“We cannot and should not accept the fact that leaky oil and gas wells from the 1800s are poisoning our communities. We must invest significant resources to research and develop solutions to this crisis–because it is still nearly impossible to track every abandoned well, and it is still too expensive to plug leaking wells” said Rep. Summer Lee as the House debated her bill today. “This bipartisan bill we’ve introduced authorizes a research, development, and demonstration program at the Department of Energy to locate, identify, and confront the problems associated with abandoned oil and gas wells. This program will bolster our ability to locate these wells, and direct research towards improving remediation, plugging, and understanding what causes some of these wells to become ‘super-emitters’ – posing the most harm to our climate.”

“For far too long, abandoned wells have been leaking toxic chemicals and methane into our air, water, and landsputting wildlife, drinking water, and communities at risk. Thanks to the Infrastructure and Jobs Act, $5 billion has been invested to plug orphaned oil and gas wells. Rep. Summer Lee’s bill will build on this work by finding additional wells to plug, reducing reclamation costs, and proposing alternative uses for abandoned wells. We commend the U.S. House of Representatives for passing this legislation, which is good news for wildlife and people alike,” Said David Willms, associate vice president for public lands at the National Wildlife Federation.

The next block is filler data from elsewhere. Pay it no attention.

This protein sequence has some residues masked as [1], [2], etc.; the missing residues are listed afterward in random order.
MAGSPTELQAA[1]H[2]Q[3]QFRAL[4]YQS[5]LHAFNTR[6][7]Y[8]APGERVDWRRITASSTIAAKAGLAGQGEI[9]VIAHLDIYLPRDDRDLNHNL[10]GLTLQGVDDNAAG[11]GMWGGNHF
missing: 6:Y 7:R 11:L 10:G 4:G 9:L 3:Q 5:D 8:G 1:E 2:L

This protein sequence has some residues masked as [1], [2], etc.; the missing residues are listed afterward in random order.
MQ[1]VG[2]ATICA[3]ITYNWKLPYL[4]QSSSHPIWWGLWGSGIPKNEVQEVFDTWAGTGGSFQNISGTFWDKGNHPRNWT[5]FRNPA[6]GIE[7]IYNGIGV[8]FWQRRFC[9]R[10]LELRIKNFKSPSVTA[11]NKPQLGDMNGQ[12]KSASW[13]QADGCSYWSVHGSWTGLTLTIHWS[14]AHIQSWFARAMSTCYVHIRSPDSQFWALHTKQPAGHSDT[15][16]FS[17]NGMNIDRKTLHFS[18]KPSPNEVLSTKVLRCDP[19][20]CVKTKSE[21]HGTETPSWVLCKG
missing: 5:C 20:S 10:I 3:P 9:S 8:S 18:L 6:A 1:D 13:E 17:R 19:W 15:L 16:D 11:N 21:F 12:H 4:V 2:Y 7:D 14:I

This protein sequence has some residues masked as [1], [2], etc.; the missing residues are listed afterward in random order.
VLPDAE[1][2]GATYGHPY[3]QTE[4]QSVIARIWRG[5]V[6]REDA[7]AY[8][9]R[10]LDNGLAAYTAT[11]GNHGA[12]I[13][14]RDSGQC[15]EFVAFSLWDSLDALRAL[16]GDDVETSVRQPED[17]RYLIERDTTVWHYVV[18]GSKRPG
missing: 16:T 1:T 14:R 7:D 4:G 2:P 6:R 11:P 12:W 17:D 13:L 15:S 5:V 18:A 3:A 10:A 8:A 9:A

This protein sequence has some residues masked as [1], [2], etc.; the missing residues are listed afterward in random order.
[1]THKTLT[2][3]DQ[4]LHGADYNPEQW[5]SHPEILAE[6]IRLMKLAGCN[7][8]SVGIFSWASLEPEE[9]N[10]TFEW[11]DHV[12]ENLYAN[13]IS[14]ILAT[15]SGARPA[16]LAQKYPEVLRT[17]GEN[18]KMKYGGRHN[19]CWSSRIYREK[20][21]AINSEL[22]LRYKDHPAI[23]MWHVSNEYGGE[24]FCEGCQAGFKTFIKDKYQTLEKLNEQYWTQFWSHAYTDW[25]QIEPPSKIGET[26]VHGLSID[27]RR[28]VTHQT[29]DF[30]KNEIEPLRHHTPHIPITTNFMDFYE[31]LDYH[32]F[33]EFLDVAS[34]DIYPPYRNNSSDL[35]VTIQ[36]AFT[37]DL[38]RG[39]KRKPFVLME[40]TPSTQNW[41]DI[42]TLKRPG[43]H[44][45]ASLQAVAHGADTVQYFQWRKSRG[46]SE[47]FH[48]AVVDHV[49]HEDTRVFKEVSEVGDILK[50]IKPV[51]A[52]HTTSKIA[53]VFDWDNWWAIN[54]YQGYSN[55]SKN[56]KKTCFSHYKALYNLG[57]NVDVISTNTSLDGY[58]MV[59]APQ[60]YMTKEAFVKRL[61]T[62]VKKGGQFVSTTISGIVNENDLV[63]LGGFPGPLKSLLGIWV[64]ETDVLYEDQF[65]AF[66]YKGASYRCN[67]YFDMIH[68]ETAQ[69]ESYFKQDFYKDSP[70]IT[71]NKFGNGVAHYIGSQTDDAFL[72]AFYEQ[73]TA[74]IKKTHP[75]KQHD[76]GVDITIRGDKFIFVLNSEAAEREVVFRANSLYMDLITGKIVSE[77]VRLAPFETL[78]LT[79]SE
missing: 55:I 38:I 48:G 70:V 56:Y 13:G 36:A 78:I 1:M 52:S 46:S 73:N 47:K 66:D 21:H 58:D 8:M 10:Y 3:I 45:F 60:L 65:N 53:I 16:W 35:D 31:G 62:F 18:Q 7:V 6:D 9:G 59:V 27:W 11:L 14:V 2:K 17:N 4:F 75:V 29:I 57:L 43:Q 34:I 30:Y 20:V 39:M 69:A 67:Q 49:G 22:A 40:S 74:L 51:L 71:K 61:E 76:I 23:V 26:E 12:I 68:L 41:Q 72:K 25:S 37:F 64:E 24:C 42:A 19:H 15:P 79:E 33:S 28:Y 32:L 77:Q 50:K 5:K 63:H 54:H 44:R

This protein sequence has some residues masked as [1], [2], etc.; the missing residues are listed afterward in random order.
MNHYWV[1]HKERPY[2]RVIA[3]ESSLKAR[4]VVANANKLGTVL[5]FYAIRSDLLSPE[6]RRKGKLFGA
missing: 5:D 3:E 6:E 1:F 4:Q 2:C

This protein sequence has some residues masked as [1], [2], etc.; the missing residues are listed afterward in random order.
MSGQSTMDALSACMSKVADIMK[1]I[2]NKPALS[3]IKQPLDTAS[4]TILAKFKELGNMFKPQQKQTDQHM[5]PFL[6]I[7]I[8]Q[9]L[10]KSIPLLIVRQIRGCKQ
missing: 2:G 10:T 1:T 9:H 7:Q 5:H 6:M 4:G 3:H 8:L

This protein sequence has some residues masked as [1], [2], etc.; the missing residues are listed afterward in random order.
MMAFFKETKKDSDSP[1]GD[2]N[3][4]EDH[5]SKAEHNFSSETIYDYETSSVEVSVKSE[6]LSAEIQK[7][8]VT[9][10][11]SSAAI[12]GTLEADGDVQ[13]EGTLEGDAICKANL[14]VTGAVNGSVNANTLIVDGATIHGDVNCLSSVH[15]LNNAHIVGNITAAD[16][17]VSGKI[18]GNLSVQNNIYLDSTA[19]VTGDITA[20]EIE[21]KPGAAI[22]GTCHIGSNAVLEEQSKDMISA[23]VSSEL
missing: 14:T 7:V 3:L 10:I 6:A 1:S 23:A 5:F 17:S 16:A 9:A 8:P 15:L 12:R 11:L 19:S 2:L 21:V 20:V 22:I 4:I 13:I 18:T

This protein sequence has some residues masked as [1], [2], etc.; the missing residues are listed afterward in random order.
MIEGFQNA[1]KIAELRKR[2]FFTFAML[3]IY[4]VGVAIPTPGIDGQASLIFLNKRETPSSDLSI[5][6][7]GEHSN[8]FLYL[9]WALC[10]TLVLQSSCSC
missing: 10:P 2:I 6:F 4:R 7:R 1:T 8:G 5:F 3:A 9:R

Background: 

The problem facing Western Pennsylvanians: 

  • Pennsylvania’s Department of Environmental Protection says there are tens of thousands of abandoned gas wells and oil wells documented across the state — and there may be 13 times that many for which there are no records.
  • Federal money helped Pennsylvania plug 139 abandoned oil and gas wells last year. That’s more than in the eight years before that. Despite the state awarding more than $23 million in contracts to plug those wells in 2023, the number of abandoned wells continues to grow.
  • DEP estimates that there are 27,000 abandoned wells for which they have locations to plug. They estimate an approximately 350,000 additional undocumented abandoned wells exist all across Pennsylvania. 
  • The United States Environmental Protection Agency (EPA) estimates that methane emissions from over 2 million inactive, unplugged wells, of which documented orphan wells are a subset, range from a CO2 equivalent of 7-20 million metric tons per year (approximately the emissions of 2 to 5 million cars).
  • Methane emissions from oil and gas wells – some of which date back as early as the 1850s including orphan wells, remains a significant driver of short-term climate change. [EDF]At least 25% of today’s warming is driven by methane emissions from human activities.
  • EDF has also calculated that approximately 14 million Americans live within a mile of a documented orphan well, which has no solvent owner of record, can leak oil, gas and other toxic chemicals into our air and water.